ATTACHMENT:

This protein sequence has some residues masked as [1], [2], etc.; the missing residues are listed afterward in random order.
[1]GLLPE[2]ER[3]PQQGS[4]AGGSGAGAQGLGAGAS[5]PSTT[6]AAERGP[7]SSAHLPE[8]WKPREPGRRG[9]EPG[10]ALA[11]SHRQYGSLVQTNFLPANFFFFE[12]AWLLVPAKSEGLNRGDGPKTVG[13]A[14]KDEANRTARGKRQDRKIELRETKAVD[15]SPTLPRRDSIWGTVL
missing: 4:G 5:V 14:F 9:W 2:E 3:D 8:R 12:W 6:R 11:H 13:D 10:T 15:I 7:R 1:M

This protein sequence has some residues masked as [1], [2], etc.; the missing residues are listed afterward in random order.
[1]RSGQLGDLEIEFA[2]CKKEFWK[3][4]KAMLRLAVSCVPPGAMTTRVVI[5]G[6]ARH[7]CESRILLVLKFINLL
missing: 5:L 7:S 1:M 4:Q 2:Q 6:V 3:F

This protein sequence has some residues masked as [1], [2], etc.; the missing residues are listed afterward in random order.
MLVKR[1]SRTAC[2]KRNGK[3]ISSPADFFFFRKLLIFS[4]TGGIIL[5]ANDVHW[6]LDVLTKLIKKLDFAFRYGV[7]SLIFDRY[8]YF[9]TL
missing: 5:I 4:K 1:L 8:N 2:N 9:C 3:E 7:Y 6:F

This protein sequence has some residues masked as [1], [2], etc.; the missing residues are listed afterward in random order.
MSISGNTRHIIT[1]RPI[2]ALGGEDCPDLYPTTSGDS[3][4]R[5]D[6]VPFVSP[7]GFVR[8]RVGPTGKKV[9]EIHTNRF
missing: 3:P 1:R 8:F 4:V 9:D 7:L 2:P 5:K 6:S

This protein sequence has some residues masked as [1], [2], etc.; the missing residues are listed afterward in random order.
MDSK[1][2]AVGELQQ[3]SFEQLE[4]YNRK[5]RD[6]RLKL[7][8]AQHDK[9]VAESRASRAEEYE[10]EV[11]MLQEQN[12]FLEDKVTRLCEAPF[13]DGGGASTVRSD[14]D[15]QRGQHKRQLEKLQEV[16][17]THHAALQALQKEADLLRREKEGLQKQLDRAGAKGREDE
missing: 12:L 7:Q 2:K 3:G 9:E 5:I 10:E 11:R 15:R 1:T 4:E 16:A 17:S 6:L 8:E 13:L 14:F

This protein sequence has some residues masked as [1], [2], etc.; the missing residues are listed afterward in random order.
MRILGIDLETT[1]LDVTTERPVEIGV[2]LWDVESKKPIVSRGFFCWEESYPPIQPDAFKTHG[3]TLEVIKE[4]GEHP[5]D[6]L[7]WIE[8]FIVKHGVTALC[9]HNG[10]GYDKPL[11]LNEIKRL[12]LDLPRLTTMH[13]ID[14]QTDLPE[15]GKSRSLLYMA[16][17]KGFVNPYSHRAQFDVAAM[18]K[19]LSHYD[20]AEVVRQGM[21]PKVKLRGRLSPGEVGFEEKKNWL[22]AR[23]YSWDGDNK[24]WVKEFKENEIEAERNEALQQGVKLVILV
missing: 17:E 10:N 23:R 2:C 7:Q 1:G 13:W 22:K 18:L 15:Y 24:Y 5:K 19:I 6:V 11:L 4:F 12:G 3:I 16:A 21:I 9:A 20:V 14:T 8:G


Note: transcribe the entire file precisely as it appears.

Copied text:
This protein sequence has some residues masked as [1], [2], etc.; the missing residues are listed afterward in random order.
[1]GLLPE[2]ER[3]PQQGS[4]AGGSGAGAQGLGAGAS[5]PSTT[6]AAERGP[7]SSAHLPE[8]WKPREPGRRG[9]EPG[10]ALA[11]SHRQYGSLVQTNFLPANFFFFE[12]AWLLVPAKSEGLNRGDGPKTVG[13]A[14]KDEANRTARGKRQDRKIELRETKAVD[15]SPTLPRRDSIWGTVL
missing: 4:G 5:V 14:F 9:W 2:E 3:D 8:R 12:W 6:R 11:H 13:D 10:T 15:I 7:R 1:M

This protein sequence has some residues masked as [1], [2], etc.; the missing residues are listed afterward in random order.
[1]RSGQLGDLEIEFA[2]CKKEFWK[3][4]KAMLRLAVSCVPPGAMTTRVVI[5]G[6]ARH[7]CESRILLVLKFINLL
missing: 5:L 7:S 1:M 4:Q 2:Q 6:V 3:F

This protein sequence has some residues masked as [1], [2], etc.; the missing residues are listed afterward in random order.
MLVKR[1]SRTAC[2]KRNGK[3]ISSPADFFFFRKLLIFS[4]TGGIIL[5]ANDVHW[6]LDVLTKLIKKLDFAFRYGV[7]SLIFDRY[8]YF[9]TL
missing: 5:I 4:K 1:L 8:N 2:N 9:C 3:E 7:Y 6:F

This protein sequence has some residues masked as [1], [2], etc.; the missing residues are listed afterward in random order.
MSISGNTRHIIT[1]RPI[2]ALGGEDCPDLYPTTSGDS[3][4]R[5]D[6]VPFVSP[7]GFVR[8]RVGPTGKKV[9]EIHTNRF
missing: 3:P 1:R 8:F 4:V 9:D 7:L 2:P 5:K 6:S

This protein sequence has some residues masked as [1], [2], etc.; the missing residues are listed afterward in random order.
MDSK[1][2]AVGELQQ[3]SFEQLE[4]YNRK[5]RD[6]RLKL[7][8]AQHDK[9]VAESRASRAEEYE[10]EV[11]MLQEQN[12]FLEDKVTRLCEAPF[13]DGGGASTVRSD[14]D[15]QRGQHKRQLEKLQEV[16][17]THHAALQALQKEADLLRREKEGLQKQLDRAGAKGREDE
missing: 12:L 7:Q 2:K 3:G 9:E 5:I 10:E 11:R 15:R 1:T 4:E 16:A 17:S 6:L 8:E 13:L 14:F

This protein sequence has some residues masked as [1], [2], etc.; the missing residues are listed afterward in random order.
MRILGIDLETT[1]LDVTTERPVEIGV[2]LWDVESKKPIVSRGFFCWEESYPPIQPDAFKTHG[3]TLEVIKE[4]GEHP[5]D[6]L[7]WIE[8]FIVKHGVTALC[9]HNG[10]GYDKPL[11]LNEIKRL[12]LDLPRLTTMH[13]ID[14]QTDLPE[15]GKSRSLLYMA[16][17]KGFVNPYSHRAQFDVAAM[18]K[19]LSHYD[20]AEVVRQGM[21]PKVKLRGRLSPGEVGFEEKKNWL[22]AR[23]YSWDGDNK[24]WVKEFKENEIEAERNEALQQGVKLVILV
missing: 17:E 10:N 23:R 2:C 7:Q 1:G 13:W 22:K 18:L 15:Y 24:Y 5:K 19:I 6:V 11:L 4:F 12:G 3:I 16:A 21:I 9:A 20:V 14:T 8:G